Ray LaHood, the Republican Secretary of Transportation who brought a touch of bipartisan cooperation to the Obama administration and led a crusade against distracted driving, is stepping down.
Ray LaHood not staying for second term
“I have let President Obama know that I will not serve a second term as secretary of the U.S. Department of Transportation,” LaHood said on Tuesday, January 29.
Praise from President Obama
President Obama praised LaHood for his “his dedication, his hard work, and his years of service to the American people.”
The President thanked him for his efforts toward creating jobs, rebuilding traffic infrastructure and bolstering the nation’s transit systems. That work, he said, has “laid the groundwork for the high-speed rail network of the future.”
‘An extraordinary opportunity’
LaHood sent an email to the president, thanking him for granting him “such an extraordinary opportunity.” He went on to say he would remain in his post until an appropriate replacement is chosen and confirmed by Congress.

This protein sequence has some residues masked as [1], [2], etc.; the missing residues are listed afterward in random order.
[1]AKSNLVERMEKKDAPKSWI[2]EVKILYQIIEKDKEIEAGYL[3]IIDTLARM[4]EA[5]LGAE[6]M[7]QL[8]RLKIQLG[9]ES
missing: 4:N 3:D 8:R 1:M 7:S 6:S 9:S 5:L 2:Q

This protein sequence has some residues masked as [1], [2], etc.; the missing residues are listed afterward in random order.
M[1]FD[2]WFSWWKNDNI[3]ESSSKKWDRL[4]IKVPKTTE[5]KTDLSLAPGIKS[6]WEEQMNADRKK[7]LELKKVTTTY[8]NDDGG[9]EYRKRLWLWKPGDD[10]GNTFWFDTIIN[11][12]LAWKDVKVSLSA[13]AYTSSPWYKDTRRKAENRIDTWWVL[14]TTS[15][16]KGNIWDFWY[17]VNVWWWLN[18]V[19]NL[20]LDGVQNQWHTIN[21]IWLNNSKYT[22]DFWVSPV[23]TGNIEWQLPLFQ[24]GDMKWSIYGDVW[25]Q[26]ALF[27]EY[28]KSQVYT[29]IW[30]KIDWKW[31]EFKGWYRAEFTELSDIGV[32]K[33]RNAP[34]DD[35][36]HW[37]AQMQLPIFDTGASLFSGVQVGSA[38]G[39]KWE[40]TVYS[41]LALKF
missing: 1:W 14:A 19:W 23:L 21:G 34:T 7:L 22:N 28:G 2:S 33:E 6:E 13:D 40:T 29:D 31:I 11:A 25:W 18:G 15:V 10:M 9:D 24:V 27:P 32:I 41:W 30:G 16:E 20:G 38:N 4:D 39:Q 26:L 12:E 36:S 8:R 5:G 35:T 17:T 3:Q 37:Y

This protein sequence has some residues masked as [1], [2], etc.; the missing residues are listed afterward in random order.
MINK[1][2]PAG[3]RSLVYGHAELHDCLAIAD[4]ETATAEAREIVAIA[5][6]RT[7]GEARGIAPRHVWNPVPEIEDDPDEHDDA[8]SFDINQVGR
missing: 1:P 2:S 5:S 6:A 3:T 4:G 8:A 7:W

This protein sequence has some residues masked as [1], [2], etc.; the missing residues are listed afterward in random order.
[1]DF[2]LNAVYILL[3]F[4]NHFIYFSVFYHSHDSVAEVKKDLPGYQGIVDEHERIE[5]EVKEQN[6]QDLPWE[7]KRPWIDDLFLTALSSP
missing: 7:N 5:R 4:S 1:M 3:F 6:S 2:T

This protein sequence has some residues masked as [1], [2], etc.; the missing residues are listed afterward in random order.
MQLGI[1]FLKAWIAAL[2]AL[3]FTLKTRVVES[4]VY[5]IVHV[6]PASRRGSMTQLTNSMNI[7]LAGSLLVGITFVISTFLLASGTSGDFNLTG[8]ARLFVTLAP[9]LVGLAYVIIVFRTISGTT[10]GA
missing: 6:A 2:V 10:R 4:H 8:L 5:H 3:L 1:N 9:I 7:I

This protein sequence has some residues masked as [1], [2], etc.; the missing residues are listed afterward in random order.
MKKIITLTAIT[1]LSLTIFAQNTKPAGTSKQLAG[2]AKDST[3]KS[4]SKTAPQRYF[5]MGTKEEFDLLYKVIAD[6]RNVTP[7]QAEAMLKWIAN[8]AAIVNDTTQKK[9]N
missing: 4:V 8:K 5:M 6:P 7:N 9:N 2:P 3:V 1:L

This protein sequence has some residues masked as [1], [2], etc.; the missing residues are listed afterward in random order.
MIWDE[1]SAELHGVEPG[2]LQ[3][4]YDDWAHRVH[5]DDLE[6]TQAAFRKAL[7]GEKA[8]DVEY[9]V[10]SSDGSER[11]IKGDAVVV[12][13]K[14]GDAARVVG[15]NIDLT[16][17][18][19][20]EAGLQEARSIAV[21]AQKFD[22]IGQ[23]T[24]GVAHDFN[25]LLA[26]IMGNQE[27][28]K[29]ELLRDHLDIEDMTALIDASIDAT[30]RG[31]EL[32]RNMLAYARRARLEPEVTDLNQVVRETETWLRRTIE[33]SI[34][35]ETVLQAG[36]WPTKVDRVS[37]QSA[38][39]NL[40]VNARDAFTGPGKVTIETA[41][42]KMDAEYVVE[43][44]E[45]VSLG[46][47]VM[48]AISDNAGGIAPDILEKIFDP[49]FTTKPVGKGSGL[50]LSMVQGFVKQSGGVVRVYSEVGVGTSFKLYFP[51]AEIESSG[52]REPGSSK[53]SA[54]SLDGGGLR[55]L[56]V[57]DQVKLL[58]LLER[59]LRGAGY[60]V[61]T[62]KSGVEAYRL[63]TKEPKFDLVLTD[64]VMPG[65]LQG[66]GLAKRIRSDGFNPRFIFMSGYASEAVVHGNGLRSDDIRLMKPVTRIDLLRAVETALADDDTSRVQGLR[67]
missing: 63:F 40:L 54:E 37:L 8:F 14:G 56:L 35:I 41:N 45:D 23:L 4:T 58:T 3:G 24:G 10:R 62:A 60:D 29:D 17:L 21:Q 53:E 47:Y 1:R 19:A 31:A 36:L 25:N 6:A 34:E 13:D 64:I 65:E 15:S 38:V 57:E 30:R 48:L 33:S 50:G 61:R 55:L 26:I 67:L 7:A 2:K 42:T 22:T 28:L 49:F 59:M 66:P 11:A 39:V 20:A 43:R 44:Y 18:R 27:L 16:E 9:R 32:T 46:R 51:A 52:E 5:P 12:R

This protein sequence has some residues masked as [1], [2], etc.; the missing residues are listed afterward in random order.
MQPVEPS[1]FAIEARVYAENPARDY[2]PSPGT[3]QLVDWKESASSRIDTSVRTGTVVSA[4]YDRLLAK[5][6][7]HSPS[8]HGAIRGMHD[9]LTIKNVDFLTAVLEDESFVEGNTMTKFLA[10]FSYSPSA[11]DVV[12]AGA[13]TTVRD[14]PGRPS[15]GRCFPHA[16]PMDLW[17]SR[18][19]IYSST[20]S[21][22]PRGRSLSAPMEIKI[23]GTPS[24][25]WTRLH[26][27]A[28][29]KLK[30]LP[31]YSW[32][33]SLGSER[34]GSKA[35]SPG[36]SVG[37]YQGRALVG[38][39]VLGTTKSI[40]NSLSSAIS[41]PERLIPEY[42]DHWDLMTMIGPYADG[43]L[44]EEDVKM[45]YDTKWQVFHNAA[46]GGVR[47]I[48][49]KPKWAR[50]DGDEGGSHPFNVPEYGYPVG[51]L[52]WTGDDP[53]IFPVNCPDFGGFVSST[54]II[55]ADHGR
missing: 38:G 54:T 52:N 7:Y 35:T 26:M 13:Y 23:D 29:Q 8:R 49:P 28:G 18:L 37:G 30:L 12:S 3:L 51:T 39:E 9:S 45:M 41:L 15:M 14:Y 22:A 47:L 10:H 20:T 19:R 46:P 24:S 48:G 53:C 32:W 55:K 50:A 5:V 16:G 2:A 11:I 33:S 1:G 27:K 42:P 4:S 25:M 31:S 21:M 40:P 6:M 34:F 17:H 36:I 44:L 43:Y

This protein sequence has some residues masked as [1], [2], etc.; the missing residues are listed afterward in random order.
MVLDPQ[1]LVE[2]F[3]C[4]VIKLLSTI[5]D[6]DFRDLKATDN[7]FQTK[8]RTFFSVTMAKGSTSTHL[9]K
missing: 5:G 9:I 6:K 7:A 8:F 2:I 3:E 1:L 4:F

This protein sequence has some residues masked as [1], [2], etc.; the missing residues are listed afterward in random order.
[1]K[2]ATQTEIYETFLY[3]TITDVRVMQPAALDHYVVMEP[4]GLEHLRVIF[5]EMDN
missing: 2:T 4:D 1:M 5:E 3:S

He further wrote about the work he has accomplished in the last four years. “We have put safety front and center with the Distracted Driving Initiative,” LaHood wrote. “We have made great progress in improving the safety of our transit systems, pipelines, and highways, and in reducing roadway fatalities to historic lows.”
LaHood added that “it has been an honor and a privilege to lead the department.”
Cell phone and texting bans
Today, the District of Columbia and 10 states prohibit motorists from using cellphones or handheld devices while they are driving. Likewise, texting while driving is now banned in Washington, D.C. and 39 states. Those changes came largely as a result of the determined efforts of LaHood.
In addition to his efforts toward curbing distracted driving, LaHood also oversaw the allocation of $48 billion in transportation stimulus funding, creating jobs, improving infrastructure and championing public transportation. He was also central in the Administration’s decision to mandate that all vehicles sold in 2025 – at U.S. dealerships like Gus Johnson New Cars — must meet a standard of 54.5 m.p.g.
Possible replacements for LaHood
Several people have been suggested as possible replacements for LaHood in various reports. The list includes Los Angeles mayor Antonio Villaraigosa, National Transportation Safety Board chairwoman Debbie Hersman and Jennifer Granholm, the former Governor of Michigan. The Obama Administration has been criticized for not appointing enough women or minorities to staff positions in the President’s second term. It may take the opportunity here to address that.